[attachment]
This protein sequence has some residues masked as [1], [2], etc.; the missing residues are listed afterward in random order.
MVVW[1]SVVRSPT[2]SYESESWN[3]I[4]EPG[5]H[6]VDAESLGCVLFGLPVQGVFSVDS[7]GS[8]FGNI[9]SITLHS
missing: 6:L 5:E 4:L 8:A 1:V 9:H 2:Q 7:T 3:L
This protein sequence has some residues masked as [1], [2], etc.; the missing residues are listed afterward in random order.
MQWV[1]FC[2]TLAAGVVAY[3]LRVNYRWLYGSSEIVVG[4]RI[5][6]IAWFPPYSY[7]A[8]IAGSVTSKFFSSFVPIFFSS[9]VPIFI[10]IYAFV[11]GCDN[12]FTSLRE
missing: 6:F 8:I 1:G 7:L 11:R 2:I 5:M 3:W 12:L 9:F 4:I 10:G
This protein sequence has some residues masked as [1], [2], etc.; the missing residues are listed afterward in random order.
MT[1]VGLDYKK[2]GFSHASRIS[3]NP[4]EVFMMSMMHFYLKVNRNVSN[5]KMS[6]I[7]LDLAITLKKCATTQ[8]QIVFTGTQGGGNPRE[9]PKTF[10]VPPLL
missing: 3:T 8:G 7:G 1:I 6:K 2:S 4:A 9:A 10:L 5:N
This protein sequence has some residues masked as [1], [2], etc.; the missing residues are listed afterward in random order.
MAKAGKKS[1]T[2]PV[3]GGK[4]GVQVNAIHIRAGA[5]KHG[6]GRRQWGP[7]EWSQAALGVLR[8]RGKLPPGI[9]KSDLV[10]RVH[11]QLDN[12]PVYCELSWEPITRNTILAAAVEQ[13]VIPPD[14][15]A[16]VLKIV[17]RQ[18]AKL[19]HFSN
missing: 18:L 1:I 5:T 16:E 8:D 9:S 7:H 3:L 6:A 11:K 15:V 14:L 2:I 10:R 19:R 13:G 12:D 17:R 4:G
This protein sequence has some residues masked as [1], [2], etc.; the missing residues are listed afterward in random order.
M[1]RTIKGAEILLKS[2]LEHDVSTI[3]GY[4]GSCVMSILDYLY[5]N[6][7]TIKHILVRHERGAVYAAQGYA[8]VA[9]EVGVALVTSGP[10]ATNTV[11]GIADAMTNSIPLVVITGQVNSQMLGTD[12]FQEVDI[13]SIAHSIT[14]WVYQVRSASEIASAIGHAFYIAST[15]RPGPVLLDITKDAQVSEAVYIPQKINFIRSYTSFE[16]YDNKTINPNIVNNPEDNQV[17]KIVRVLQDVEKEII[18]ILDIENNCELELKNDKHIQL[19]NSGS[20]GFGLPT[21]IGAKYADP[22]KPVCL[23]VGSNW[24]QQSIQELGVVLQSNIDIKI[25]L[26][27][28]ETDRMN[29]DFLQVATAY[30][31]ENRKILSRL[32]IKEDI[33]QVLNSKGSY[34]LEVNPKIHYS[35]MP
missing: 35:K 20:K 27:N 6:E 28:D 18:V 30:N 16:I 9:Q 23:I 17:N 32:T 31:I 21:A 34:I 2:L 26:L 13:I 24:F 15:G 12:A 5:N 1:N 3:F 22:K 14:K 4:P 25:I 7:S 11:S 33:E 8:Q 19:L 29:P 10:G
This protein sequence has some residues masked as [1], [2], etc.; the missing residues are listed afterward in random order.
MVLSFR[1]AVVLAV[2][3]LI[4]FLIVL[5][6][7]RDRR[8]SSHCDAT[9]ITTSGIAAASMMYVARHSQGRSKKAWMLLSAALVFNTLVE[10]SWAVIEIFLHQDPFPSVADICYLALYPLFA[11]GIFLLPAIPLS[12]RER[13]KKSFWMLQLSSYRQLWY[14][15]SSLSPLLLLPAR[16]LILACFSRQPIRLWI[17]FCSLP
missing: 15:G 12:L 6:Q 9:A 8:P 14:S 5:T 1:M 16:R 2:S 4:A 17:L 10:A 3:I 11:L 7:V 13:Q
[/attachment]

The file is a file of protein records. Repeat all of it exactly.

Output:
This protein sequence has some residues masked as [1], [2], etc.; the missing residues are listed afterward in random order.
MVVW[1]SVVRSPT[2]SYESESWN[3]I[4]EPG[5]H[6]VDAESLGCVLFGLPVQGVFSVDS[7]GS[8]FGNI[9]SITLHS
missing: 6:L 5:E 4:L 8:A 1:V 9:H 2:Q 7:T 3:L
This protein sequence has some residues masked as [1], [2], etc.; the missing residues are listed afterward in random order.
MQWV[1]FC[2]TLAAGVVAY[3]LRVNYRWLYGSSEIVVG[4]RI[5][6]IAWFPPYSY[7]A[8]IAGSVTSKFFSSFVPIFFSS[9]VPIFI[10]IYAFV[11]GCDN[12]FTSLRE
missing: 6:F 8:I 1:G 7:L 11:R 2:I 5:M 3:W 12:L 9:F 4:I 10:G
This protein sequence has some residues masked as [1], [2], etc.; the missing residues are listed afterward in random order.
MT[1]VGLDYKK[2]GFSHASRIS[3]NP[4]EVFMMSMMHFYLKVNRNVSN[5]KMS[6]I[7]LDLAITLKKCATTQ[8]QIVFTGTQGGGNPRE[9]PKTF[10]VPPLL
missing: 3:T 8:G 7:G 1:I 6:K 2:S 4:A 9:A 10:L 5:N
This protein sequence has some residues masked as [1], [2], etc.; the missing residues are listed afterward in random order.
MAKAGKKS[1]T[2]PV[3]GGK[4]GVQVNAIHIRAGA[5]KHG[6]GRRQWGP[7]EWSQAALGVLR[8]RGKLPPGI[9]KSDLV[10]RVH[11]QLDN[12]PVYCELSWEPITRNTILAAAVEQ[13]VIPPD[14][15]A[16]VLKIV[17]RQ[18]AKL[19]HFSN
missing: 18:L 1:I 5:T 16:E 8:D 9:S 7:H 3:L 6:A 11:K 15:V 14:L 2:I 10:R 19:R 13:G 12:D 17:R 4:G
This protein sequence has some residues masked as [1], [2], etc.; the missing residues are listed afterward in random order.
M[1]RTIKGAEILLKS[2]LEHDVSTI[3]GY[4]GSCVMSILDYLY[5]N[6][7]TIKHILVRHERGAVYAAQGYA[8]VA[9]EVGVALVTSGP[10]ATNTV[11]GIADAMTNSIPLVVITGQVNSQMLGTD[12]FQEVDI[13]SIAHSIT[14]WVYQVRSASEIASAIGHAFYIAST[15]RPGPVLLDITKDAQVSEAVYIPQKINFIRSYTSFE[16]YDNKTINPNIVNNPEDNQV[17]KIVRVLQDVEKEII[18]ILDIENNCELELKNDKHIQL[19]NSGS[20]GFGLPT[21]IGAKYADP[22]KPVCL[23]VGSNW[24]QQSIQELGVVLQSNIDIKI[25]L[26][27][28]ETDRMN[29]DFLQVATAY[30][31]ENRKILSRL[32]IKEDI[33]QVLNSKGSY[34]LEVNPKIHYS[35]MP
missing: 35:K 20:K 27:N 6:E 28:D 18:V 30:N 16:I 9:Q 23:I 17:N 32:T 31:I 21:A 34:I 2:L 26:L 13:I 24:F 15:G 12:A 5:N 1:N 3:F 22:K 14:K 4:P 25:I 7:S 11:S 33:E 8:Q 19:L 29:P 10:G
This protein sequence has some residues masked as [1], [2], etc.; the missing residues are listed afterward in random order.
MVLSFR[1]AVVLAV[2][3]LI[4]FLIVL[5][6][7]RDRR[8]SSHCDAT[9]ITTSGIAAASMMYVARHSQGRSKKAWMLLSAALVFNTLVE[10]SWAVIEIFLHQDPFPSVADICYLALYPLFA[11]GIFLLPAIPLS[12]RER[13]KKSFWMLQLSSYRQLWY[14][15]SSLSPLLLLPAR[16]LILACFSRQPIRLWI[17]FCSLP
missing: 15:G 12:L 6:Q 9:A 8:P 14:S 5:T 1:M 16:R 2:S 4:A 17:L 10:A 3:I 11:L 7:V 13:Q